Colorful tiles on the roof of St. Stephen's Cathedral in Vienna

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Vienna Media News – December 2022 Visions & New Beginnings: Vienna Celebrates 150 Years of the World’s Fair

The 1873 World's Fair was the event that kick-started Vienna's rise as a truly global city in the 19th century. Vienna was growing rapidly, spreading beyond its historic confines thanks to the construction of the Ringstrasse. At the same time, foundations were laid that are still proving decisive for the high quality of life the city offers to this day: the inauguration of the First Vienna Mountain Spring Pipeline that brought crystal-clear spring water to the capital being just one of many examples. This technical masterpiece supplied Vienna with fresh drinking water from the Alps. And the construction of no fewer than six new stations and railway lines heralded a new dawn for the city as the hub of Central European rail travel. Public transportation and city tourism also took off. New hotels such as the Imperial and today’s Palais Hansen Kempinski – as well as restaurants and cafés such as Landtmann – went up on the Ringstrasse boulevard. And Vienna also increasingly established itself as a venue for international congresses. This Gründerzeit (literally “founders’ era”) period also saw the emergence of many museums and collections. Traditional handicrafts also flourished: still going strong to this day, manufacturers such as J. & L. Lobmeyr (crystal glass) and Jarosinski & Vaugoin (silversmiths) showcased their work at the World’s Fair. And the famous Strauss dynasty provided the perfect soundtrack for the masses. Vienna had reimagined itself,  with a new identity and spirit driven by forward-looking urban planning. Today, the city continues to reap the rewards of the achievements of that time.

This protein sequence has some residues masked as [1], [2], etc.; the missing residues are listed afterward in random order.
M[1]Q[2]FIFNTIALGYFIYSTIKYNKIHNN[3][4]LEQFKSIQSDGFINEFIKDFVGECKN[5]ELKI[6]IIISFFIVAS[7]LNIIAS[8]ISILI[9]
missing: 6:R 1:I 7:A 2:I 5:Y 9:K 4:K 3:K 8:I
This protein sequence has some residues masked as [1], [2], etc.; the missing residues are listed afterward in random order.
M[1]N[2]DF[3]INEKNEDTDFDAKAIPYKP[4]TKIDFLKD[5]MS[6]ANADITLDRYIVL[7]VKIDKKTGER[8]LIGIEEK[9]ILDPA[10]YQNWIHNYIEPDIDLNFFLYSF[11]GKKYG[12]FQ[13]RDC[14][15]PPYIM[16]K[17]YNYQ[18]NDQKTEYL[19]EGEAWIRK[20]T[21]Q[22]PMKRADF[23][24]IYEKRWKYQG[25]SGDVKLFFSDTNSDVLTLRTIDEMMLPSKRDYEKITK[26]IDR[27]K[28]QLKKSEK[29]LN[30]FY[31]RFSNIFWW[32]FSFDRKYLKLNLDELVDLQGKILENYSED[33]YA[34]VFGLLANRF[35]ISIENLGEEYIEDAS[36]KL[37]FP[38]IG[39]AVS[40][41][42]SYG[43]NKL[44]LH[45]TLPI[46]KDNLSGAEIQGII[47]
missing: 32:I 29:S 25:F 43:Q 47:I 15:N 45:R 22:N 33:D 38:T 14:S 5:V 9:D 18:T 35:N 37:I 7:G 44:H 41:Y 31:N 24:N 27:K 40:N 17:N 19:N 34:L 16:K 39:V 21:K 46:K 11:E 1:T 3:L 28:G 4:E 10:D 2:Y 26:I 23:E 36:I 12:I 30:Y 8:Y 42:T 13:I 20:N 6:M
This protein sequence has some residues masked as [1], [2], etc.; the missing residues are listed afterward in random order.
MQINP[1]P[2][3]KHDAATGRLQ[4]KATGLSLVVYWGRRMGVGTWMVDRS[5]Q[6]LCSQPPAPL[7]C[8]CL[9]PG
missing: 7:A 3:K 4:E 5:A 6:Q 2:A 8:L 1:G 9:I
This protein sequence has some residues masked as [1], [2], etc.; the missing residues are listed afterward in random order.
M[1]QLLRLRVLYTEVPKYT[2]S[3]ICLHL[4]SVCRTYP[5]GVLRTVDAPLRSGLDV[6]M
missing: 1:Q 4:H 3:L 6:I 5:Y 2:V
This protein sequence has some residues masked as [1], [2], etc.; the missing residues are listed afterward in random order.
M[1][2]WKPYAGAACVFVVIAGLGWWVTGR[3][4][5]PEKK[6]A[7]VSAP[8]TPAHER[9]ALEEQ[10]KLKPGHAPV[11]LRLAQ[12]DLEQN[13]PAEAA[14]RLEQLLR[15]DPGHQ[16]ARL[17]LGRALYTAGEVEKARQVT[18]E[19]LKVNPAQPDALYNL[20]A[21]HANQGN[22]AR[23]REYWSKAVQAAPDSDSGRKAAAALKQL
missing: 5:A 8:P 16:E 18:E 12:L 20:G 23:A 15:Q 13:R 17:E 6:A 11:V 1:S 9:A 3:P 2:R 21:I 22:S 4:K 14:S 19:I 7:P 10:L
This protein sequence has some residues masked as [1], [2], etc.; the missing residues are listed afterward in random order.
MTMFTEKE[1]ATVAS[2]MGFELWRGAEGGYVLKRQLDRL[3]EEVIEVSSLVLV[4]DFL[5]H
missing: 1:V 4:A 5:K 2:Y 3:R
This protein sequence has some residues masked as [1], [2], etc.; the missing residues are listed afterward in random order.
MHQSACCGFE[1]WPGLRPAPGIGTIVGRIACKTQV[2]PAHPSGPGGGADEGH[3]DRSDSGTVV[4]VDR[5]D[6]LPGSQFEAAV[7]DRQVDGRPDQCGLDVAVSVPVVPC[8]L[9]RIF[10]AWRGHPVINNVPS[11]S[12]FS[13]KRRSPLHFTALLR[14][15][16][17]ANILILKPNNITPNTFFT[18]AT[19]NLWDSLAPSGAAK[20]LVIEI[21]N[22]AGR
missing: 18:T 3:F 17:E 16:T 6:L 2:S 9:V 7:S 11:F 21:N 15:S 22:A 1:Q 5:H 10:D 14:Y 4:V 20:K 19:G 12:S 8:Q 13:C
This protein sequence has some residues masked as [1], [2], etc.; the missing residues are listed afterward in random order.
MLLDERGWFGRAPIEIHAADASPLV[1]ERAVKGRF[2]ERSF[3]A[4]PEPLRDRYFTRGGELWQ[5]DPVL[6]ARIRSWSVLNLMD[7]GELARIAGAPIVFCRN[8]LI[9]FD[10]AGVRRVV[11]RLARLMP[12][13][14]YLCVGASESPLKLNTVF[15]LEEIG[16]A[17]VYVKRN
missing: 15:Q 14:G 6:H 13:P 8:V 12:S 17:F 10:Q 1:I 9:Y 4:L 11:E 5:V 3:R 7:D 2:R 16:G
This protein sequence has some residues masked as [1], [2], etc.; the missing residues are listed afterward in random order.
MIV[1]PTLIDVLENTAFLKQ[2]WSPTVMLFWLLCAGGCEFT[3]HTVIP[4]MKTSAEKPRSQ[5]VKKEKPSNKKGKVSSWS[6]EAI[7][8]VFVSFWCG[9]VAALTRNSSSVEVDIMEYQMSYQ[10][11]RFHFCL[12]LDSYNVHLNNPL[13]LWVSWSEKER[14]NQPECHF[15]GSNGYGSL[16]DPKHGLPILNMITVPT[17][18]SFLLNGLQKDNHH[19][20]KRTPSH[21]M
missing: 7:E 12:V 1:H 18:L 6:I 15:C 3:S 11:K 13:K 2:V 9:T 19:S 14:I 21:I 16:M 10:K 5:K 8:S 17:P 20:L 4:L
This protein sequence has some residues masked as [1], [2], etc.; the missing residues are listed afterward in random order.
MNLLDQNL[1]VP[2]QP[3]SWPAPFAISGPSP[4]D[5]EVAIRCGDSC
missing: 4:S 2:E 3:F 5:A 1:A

History Repeating Itself

Modern Vienna finds itself in a similar environment. Since the turn of the millennium, the city has been growing at a rapid pace, with new – and internationally acclaimed – urban development projects such as Seestadt Aspern. All of Vienna's major train stations have also been rebuilt or fully renovated since the 2000s. To impressive effect: today, Vienna is the most important night train hub in the EU. Now, as in 1873, the city is experiencing an unprecedented hotel boom. The Austrian capital is also leading the way in Europe when it comes to congresses and meetings. These developments for the third millennium are on such a scale that many of them will still be serving the city 150 years from now. All of this will be celebrated in 2023 under the banner of Visions & New Beginnings. 150 Years of the Vienna World’s Fair. Countless activities and highlights centering on the milestone anniversary will take center stage in 1873.

Weltmuseum: Austro-Japanese Friendship

Lots of the capital’s museums will be dedicating temporary exhibitions to the World's Fair anniversary in 2023. First and foremost the Weltmuseum Vienna, which will set the ball rolling in January 2023: two of its exhibition halls will be given over to the World's Fair, which was all about Japan and the Near, Middle and Far East opening up to Europe. After all, the 1873 Vienna World's Fair was the first to feature Japan – and the first with notable contributions from Morocco, Egypt, Tunisia, the Ottoman Empire and Persia. To coincide with the new exhibition, the Weltmuseum will be introducing a special wayfinding system that guides visitors through the building in the spirit of the world exhibition. Guided tours inspired by the Vienna World's Fair and a special booklet on the anniversary year complete the picture.

Vienna Museum of Technology: Women at Work.

On May 2, 2023, a temporary exhibition entitled Women at Work. 150 Years of the Women’s Pavilion at the Vienna World’s Fair will open at the Vienna Museum of Technology. The new show explores a special feature of the Vienna World's Fair: the Women's Pavilion, which gave female working environments their own space at a World's Fair for the first time. The pavilion showcased some of the female-led occupations that had emerged in the course of the great wave of industrialization in the 19th century. A pioneering achievement in terms of raising awareness of female working environments, the format was adopted by subsequent world’s fairs.

MAK: Orientalism and Dazzling Luxury

Starting on June 7, 2023, sparkle and glitter will be setting the aesthetic tone at the MAK - Museum of Applied Arts. J. & L. Lobmeyr – traditional Viennese fine crystal glassmaker and specialist chandelier manufacturer – was part of the 1873 Vienna World’s Fair. By coincidence, it too will be honoring a special anniversary in 2023: its bicentennial. As part of the GLITZ AND GLAMOR. 200 years of Lobmeyr celebrations, it will be showcasing its take on dazzling luxury through its unsurpassed Viennese handcraftsmanship.